Ron Popeil is an American inventor and marketer. Maybe his name doesn’t ring a bell, but you know who he is. He is best known for his direct response marketing company Ronco. Perhaps his most famous infomercial is for the Showtime Rotisserie, where he told users to “set it and forget it.”
I don’t have anything against Mr. Popeil. In fact, as an entrepreneur, there is much to admire. But his famous phrase seems to have migrated from cooking chickens in his rotisserie to a common approach to goal setting. Let me explain.
Each year in organizations across the world, senior leaders instruct other leaders to create department, team and individual goals to support the organizational targets. Often significant structure has been created around the format, timing and process for creating these goals. In some organizations, there is even training specifically designed to help the leaders navigate the annual goal-setting process.
While there is nothing inherently wrong with any of this — I am a big believer in goal setting — there is a huge unintended consequence. When we make the process of goal setting so onerous and structured, we make it feel like a major accomplishment just to set the goals.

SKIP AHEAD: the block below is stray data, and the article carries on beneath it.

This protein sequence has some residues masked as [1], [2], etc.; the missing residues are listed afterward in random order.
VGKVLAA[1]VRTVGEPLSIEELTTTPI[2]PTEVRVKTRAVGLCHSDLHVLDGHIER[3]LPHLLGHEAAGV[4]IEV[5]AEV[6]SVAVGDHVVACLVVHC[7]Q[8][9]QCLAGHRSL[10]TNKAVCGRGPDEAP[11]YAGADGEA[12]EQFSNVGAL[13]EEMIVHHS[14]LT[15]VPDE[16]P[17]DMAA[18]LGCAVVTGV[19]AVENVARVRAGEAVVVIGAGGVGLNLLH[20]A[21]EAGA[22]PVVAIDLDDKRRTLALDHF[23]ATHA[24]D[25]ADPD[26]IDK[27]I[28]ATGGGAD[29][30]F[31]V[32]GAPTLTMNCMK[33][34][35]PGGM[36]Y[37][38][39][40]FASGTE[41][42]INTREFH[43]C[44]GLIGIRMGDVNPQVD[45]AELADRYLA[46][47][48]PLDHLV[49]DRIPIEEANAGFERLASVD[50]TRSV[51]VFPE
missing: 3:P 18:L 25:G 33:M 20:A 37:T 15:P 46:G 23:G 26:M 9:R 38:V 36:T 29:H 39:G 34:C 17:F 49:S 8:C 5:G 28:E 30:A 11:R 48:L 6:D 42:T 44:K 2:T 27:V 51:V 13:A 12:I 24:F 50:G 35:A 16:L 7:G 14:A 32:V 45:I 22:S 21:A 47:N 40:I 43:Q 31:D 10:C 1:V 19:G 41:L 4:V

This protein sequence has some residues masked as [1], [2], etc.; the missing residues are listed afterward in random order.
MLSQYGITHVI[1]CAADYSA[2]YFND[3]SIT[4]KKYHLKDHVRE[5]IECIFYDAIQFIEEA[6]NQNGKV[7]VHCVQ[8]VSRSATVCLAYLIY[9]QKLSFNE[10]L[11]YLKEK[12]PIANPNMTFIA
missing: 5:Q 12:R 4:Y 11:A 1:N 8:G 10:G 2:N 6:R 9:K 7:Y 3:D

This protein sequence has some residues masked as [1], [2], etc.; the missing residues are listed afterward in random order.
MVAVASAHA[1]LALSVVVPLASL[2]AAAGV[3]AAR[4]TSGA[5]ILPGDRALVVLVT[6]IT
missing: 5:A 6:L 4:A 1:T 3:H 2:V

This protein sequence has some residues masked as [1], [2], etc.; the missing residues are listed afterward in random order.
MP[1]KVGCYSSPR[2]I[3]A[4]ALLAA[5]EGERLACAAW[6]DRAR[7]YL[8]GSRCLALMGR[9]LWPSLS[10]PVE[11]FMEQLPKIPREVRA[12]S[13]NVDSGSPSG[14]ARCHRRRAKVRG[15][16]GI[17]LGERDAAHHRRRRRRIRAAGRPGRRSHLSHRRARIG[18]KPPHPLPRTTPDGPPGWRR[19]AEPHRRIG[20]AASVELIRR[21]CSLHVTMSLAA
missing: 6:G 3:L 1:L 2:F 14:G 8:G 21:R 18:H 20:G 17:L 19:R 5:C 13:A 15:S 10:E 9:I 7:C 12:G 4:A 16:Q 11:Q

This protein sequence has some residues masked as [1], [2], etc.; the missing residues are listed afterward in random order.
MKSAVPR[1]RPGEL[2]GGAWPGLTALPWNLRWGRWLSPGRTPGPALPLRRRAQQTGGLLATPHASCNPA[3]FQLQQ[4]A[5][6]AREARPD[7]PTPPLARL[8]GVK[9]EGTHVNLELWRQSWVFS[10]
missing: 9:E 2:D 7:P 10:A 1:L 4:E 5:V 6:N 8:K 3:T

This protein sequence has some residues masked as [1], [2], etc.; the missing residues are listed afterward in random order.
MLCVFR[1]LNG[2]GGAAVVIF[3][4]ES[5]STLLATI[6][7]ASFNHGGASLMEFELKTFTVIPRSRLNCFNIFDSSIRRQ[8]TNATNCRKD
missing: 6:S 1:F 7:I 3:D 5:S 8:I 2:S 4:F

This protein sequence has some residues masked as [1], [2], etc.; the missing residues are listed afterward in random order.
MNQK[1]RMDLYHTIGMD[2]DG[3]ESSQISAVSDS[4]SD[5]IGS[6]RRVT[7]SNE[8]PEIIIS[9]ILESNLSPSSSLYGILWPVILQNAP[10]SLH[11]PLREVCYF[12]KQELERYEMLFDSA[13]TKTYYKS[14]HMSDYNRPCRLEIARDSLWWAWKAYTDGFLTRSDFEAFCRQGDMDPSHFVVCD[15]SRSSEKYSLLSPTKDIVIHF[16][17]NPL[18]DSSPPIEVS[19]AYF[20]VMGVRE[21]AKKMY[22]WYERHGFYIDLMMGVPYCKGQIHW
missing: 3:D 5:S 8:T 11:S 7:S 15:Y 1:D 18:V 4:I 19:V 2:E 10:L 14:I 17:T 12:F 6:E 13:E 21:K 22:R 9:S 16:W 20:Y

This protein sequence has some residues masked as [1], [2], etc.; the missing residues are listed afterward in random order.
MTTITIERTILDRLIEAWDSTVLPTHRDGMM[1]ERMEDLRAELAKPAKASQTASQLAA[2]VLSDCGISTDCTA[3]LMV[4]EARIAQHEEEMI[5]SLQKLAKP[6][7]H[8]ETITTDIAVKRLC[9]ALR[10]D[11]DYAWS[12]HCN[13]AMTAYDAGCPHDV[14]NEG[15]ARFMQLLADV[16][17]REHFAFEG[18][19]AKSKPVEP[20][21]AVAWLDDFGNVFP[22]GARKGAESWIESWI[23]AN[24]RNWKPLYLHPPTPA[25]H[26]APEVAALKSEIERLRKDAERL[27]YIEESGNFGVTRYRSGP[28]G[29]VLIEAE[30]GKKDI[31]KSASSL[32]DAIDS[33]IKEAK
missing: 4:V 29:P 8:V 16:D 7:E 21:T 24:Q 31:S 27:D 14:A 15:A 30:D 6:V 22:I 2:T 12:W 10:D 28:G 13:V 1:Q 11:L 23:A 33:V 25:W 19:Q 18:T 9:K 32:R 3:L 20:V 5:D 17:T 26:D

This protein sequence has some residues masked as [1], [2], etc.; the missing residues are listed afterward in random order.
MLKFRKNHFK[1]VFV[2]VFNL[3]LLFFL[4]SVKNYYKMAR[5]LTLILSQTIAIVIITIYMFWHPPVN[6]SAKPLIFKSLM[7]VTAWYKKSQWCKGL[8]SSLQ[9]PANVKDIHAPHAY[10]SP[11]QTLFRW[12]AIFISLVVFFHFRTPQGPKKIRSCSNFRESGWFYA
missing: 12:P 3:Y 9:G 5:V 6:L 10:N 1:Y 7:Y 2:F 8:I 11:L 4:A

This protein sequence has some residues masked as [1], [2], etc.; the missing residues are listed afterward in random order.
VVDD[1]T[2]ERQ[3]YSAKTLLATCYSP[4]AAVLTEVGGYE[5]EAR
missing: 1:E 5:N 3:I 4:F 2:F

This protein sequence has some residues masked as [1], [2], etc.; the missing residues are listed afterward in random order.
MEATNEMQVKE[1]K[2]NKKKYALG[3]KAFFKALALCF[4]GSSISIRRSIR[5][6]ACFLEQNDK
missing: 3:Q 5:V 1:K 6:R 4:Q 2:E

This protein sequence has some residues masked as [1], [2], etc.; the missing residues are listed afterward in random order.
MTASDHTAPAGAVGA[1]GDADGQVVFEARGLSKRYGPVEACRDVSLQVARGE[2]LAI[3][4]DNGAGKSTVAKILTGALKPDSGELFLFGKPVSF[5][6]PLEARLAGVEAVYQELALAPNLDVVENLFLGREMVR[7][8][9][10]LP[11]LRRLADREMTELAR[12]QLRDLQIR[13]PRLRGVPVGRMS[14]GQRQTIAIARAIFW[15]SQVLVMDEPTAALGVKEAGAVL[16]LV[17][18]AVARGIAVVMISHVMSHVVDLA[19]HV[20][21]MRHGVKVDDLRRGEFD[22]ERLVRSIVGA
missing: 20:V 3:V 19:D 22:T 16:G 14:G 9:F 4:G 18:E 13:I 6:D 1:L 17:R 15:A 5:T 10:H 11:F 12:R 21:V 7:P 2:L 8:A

You know this is true in your organization if you feel a collective sigh when the department or team goals are turned in. After all, you have just finished a major task! Because of this, people often lose momentum after the goals are set, feeling that that activity itself is half (most?) of the battle.
Yes we need to set goals.
Yes we need to set them in a way that provides alignment to organizational objectives.
So we need to set them, and then we need to go about the important work of achieving, starting right away to capitalize on the momentum that the goal-setting process (should) provide.
As a leader once they are set, it is time to really get to work. Your goals aren’t a chicken — we can’t “set it and forget it” — we must get to work on accomplishing the goals we set. Chances are, now is a good time for you to hear this message. Unless you already have a great goal-achievement process, you need to start focusing on achieving goals, not just setting them.